Work and Career

CV Do’s and Don’ts for the Young Professional

So, you’ve got the degree. You’ve got the experience. You’ve got the skills and the confidence to land that job. But before you can even land the job, there are important people you need to convince that you are the perfect person for the job. And to do that, they must get their hands on your CV and be impressed enough by what they see to give you a call and invite you for an interview. Unfortunately, yours isn’t the only CV there is in the world. Headhunters and recruiters go through thousands of CVs every day. What you put in your CV determines whether it ends up on the reject pile or lands that important interview. Here are a few do’s and don’ts you need to remember in creating that winning CV.

Do emphasize your qualifications and accomplishments

Your CV should not just be a comprehensive list of your job experiences and responsibilities. You should also highlight the successes that you helped deliver to the organization and the focus on the projects that you spearheaded or took part in.

Do check your spelling and grammar

Use tools that are at your disposal, such as a spell-checker or an online dictionary and thesaurus. Save yourself the horror of seeing a glaring typographical error long after you have sent your CV to hundreds of companies. Use a professional looking font, and choose only black for text colors. For ease of reading, list your relevant information in chronological order. It would also help a great deal if you can list them down using bullet points.

Do customize your CV to fit the job position you are applying for

Use words in the job advertisement and place them strategically and creatively in your CV if you want a truly tailor-made CV. Use positive and active words, and don’t keep using the same words over and over. You don’t want a CV that looks okay and ordinary. You want something that jumps out and screams, “I’m the person you’re looking for!”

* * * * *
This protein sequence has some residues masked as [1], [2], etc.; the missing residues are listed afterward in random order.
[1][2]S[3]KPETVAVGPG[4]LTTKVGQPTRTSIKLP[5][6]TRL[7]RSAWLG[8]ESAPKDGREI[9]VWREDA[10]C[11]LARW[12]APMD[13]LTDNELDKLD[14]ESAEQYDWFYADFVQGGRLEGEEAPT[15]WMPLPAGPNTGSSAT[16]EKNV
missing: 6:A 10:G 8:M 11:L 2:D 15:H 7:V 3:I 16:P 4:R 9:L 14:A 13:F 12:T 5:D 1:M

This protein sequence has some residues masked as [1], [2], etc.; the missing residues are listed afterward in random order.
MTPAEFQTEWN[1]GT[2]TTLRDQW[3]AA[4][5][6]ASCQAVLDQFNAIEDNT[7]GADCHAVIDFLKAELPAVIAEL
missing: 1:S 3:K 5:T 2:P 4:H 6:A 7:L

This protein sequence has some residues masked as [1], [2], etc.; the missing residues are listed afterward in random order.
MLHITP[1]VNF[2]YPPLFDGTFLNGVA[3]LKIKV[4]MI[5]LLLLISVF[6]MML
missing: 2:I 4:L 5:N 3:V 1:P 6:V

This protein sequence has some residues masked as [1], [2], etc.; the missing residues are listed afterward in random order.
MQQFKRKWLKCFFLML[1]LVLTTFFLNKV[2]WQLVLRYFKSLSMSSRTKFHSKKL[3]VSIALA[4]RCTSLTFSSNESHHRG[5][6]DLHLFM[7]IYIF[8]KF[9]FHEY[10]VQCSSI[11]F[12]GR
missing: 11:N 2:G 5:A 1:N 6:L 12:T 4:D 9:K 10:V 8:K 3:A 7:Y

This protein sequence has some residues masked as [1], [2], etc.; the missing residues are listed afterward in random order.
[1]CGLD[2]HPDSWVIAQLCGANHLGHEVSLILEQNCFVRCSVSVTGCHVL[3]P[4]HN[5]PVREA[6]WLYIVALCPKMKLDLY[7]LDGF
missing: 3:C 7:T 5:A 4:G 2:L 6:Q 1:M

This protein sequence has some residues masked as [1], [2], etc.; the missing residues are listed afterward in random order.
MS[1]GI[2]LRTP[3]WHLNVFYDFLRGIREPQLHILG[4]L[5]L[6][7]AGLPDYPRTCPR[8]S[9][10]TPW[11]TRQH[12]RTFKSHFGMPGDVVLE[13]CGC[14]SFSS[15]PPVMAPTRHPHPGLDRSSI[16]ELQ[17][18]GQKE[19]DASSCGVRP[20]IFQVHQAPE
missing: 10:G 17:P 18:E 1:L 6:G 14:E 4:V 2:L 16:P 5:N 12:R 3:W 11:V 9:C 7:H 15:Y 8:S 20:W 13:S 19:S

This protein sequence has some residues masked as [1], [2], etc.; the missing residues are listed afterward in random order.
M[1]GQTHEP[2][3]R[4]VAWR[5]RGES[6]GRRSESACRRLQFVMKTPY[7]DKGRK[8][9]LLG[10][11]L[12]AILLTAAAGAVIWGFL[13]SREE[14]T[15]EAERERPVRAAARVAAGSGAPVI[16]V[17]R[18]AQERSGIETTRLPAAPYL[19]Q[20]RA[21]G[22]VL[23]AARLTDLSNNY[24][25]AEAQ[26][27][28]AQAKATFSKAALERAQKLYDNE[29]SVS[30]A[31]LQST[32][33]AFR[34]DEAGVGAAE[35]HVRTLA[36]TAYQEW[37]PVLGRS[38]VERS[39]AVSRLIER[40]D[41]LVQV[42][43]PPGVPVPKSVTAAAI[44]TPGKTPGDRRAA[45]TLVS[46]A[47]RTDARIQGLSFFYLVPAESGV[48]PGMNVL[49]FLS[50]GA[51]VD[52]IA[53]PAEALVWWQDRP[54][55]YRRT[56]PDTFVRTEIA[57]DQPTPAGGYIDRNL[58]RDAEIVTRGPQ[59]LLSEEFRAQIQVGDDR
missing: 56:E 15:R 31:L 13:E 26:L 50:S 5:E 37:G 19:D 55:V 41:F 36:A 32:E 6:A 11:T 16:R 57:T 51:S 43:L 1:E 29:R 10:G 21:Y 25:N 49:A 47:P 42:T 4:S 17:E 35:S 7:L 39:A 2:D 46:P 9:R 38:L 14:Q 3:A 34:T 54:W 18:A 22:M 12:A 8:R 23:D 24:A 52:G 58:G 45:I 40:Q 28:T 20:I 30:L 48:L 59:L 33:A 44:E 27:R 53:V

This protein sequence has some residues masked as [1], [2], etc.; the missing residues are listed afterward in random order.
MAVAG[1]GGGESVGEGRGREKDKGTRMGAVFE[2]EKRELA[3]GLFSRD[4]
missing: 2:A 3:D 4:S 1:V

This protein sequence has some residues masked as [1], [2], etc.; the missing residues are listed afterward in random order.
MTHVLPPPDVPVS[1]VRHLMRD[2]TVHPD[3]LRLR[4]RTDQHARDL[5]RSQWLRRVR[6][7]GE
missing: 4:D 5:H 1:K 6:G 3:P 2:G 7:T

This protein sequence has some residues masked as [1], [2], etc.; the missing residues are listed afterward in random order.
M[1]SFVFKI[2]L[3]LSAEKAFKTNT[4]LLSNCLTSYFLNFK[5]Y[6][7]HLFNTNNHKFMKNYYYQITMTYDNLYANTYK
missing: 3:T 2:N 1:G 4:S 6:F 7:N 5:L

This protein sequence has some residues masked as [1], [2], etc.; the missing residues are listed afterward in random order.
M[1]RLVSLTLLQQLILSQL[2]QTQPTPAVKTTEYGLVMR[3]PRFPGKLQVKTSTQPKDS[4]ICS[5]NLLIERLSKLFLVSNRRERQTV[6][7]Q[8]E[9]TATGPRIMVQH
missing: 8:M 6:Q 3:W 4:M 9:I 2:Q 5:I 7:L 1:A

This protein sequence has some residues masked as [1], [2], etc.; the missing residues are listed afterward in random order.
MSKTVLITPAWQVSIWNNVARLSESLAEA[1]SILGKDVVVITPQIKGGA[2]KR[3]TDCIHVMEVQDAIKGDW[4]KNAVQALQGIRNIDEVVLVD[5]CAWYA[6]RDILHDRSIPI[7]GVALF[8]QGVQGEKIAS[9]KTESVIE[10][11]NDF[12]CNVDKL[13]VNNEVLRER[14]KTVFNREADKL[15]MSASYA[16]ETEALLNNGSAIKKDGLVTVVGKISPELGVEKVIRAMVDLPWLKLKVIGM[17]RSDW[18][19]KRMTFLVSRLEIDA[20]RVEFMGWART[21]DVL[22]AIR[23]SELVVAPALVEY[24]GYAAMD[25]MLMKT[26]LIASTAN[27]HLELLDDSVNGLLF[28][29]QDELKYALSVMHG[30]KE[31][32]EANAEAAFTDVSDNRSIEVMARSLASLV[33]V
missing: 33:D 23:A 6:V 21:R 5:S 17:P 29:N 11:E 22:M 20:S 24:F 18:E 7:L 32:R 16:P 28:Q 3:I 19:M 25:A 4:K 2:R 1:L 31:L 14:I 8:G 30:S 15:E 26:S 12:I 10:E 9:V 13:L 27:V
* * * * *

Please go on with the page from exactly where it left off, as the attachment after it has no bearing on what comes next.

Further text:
Do not make your CV more than two pages in length

It’s a CV, not your autobiography. What you should include in your CV are your contact information, skills and qualifications, employment history, professional references, training, workshops, and seminars attended. Summarize key points; do away with the rest.

Do not put too much personal information

You don’t need to put your weight, height, marital status, or blood type in your CV. You don’t need to include your Twitter or Facebook usernames, either. Do put in your email address that has your real name in it, not the email address you created in high school when you were still gaga over boy bands. Don’t print your CV on colored paper. If you insist on printing it on paper other than white, you can use the lightest shade of beige.

Do not lie on your CV

It’s just not worth it. These days, everything can be verified quickly and easily through Google. It’s also not a good idea to embellish your qualifications and accomplishments. Avoid the embarrassment and just stick to what you know and what you have truly achieved professionally.

Rouselle Isla

Contributor at Kami
Rouselle Isla

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